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Triumph of the Mundane

Slow blogging at its finest

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winter

Bubblicious or Cold Retrospective

Frozen window

I like the super-cold weather — when it doesn’t overstay its welcome. But after I’ve worn both pairs of flannel-lined pants for several days each, subzero temps become a little tiresome.

Frozen bubble 6

So the hubs and I cheered ourselves up with frozen bubbles during the recent cold spell.

Frozen bubble 7

Temps below zero with a nil wind create the best results.

Frozen bubble 2

But single digits with a mild breeze (doesn’t move your hair, really) will do.

Frozen bubble 5

Usually I use store-bought bubble juice and I drink something hot at the outset. This produces steam-filled bubbles that drift upward and after a few seconds shatter spectacularly, releasing a puff of steam.

Frozen bubble 4

This time I used a homemade brew (water, Dawn, and Karo Syrup) instead. The goal is bubbles-on-the-ring that crystallize. They also capture lovely reflections of light and surroundings as they freeze.

Frozen bubble 9

The post-bubble phase, however, has little charm.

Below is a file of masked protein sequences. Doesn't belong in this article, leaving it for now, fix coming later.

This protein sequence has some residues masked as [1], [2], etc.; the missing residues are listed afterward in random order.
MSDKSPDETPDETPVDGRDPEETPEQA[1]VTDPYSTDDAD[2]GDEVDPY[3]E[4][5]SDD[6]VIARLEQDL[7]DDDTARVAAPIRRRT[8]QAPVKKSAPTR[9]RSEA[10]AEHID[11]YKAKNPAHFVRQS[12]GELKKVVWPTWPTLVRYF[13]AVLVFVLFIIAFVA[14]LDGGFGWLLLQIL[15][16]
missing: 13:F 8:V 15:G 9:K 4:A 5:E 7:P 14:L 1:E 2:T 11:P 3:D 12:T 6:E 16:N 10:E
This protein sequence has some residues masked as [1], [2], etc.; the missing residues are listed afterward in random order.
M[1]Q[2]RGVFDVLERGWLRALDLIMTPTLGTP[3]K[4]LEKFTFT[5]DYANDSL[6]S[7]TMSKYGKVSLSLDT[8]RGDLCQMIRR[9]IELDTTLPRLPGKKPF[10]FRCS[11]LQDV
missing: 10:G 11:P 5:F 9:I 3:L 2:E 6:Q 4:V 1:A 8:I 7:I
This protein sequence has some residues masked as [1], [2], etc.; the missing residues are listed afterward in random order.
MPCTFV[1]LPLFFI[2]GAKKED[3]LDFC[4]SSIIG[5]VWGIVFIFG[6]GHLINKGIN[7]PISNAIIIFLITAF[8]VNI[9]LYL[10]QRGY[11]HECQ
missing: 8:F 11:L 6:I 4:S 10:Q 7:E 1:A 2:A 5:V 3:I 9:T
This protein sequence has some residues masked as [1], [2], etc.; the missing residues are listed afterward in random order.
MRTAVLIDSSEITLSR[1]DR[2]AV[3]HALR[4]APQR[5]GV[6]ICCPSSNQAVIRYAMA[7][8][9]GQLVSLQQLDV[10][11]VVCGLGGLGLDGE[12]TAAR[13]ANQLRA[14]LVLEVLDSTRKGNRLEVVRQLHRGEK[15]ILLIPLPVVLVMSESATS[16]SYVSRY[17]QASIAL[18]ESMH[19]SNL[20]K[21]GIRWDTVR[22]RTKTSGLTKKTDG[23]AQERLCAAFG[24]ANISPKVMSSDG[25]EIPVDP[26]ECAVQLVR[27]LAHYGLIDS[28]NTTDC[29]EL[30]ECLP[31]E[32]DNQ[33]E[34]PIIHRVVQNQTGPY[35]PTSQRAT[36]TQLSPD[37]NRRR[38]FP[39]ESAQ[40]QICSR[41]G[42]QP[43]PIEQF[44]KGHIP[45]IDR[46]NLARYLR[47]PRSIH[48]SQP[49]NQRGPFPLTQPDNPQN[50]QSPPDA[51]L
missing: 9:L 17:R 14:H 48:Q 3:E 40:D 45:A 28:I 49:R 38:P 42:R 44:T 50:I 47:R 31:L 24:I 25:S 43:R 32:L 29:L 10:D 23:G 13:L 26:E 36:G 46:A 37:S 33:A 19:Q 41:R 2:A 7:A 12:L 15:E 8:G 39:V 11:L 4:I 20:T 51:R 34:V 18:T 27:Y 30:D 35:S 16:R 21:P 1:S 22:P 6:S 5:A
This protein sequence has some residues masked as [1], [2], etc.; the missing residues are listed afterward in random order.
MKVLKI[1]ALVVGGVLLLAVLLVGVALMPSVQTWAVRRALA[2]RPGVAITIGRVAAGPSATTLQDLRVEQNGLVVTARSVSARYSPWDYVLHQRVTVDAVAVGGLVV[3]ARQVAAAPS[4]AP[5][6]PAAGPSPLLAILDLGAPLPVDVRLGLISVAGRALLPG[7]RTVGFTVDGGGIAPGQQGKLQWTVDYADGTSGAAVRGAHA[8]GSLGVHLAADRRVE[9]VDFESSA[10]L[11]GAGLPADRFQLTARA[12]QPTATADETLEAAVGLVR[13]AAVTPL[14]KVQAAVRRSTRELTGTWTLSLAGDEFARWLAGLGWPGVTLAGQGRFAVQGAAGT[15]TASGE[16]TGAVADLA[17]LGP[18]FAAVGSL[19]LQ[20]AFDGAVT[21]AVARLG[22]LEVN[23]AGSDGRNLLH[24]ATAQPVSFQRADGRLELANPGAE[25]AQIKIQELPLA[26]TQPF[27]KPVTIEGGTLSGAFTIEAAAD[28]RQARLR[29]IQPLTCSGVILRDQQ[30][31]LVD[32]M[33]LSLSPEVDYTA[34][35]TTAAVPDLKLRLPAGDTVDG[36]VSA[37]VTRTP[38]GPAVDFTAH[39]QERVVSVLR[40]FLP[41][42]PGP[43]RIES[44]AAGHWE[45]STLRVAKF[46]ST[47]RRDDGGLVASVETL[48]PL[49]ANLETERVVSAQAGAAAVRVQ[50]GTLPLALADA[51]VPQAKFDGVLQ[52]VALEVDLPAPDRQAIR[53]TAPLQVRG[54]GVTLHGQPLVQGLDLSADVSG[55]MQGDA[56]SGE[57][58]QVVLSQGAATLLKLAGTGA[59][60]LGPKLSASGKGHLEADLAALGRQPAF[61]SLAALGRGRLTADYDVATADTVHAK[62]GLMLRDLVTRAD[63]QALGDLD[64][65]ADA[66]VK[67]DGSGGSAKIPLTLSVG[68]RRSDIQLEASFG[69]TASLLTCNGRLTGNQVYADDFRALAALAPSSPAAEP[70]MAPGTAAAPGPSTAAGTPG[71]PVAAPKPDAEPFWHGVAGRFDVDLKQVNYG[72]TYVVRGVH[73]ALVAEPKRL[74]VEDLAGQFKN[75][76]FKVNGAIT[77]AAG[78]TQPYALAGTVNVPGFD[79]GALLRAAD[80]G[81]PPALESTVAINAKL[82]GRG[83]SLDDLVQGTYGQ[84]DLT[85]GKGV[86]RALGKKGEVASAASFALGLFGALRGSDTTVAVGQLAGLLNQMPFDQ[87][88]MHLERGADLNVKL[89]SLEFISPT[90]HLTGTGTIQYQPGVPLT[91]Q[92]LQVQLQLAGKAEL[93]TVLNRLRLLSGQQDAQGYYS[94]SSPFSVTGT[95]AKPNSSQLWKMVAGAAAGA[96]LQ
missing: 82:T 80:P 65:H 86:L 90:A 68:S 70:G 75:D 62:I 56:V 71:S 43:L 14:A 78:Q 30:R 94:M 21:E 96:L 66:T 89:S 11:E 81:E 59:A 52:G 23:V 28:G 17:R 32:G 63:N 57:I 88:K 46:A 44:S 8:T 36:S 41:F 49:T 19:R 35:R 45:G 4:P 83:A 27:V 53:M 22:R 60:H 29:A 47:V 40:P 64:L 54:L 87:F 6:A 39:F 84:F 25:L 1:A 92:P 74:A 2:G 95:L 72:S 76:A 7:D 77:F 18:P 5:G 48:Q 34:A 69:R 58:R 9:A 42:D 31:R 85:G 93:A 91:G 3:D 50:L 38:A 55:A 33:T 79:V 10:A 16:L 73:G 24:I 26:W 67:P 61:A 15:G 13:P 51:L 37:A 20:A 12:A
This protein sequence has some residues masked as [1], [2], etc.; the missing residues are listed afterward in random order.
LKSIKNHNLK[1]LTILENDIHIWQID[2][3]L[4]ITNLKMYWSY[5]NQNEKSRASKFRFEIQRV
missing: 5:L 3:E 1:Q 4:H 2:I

Frozen bubble 8

Still, it’s a lovely thing to look at for a fleeting moment, even when the bubble looks like it could look back at you.

Last Year’s Lavender

Lavender
Sunday’s warm weather inspired me to start an annual task that’s tedious but necessary, slightly sad but with the promise of joy: Cleaning the lavender bed. The yard drops off steeply along the front walkway so the bed gets lots of sun, has good drainage – a good spot for lavender. For years we were graced with an enviable abundance of fragrant blooms. Trimming back the faded first bloom ensured a second bloom.

As with most things, time hasn’t been entirely kind. The older plants are no longer as vigorous. The gnarled old growth at the base of those plants looks like miniature grapevines – ruggedly attractive but wholly unproductive. At the front of the bed, the oldest plants have a horizontal rather than vertical habit. The newer plants grow upward, balancing the overall appearance. Scattered gaps in the bed are reminders of varieties unable to withstand Midwestern winters. Perhaps the poor seedlings didn’t read the labels promising sufficient hardiness. They didn’t know they were supposed to survive.

This year I’m taking the task slowly, pruning with more thoughtfulness, kindness. The joy these plants can still give has to be coaxed out gently; trimming properly and, just as important, leaving well-spaced branches should reward us all in a couple of months.

After picking up the tools, I put the bin of trimmed branches in the garage, the pale scent of last year’s lavender filled the air.

 

Captive Beauty

paperwhites

Indoor plants, especially flowers in winter, are a small daily joy. Felines find them fascinating, however, so my floral follies require a full-time guard.

Decisions, Decisions

Good thing I live where winter is always cold enough to need a good scarf.

Next up — the Tunisian Crochet Scarf or the Diagonal Twist Scarf?

Or should I finish one of those other projects already on the needles. . .

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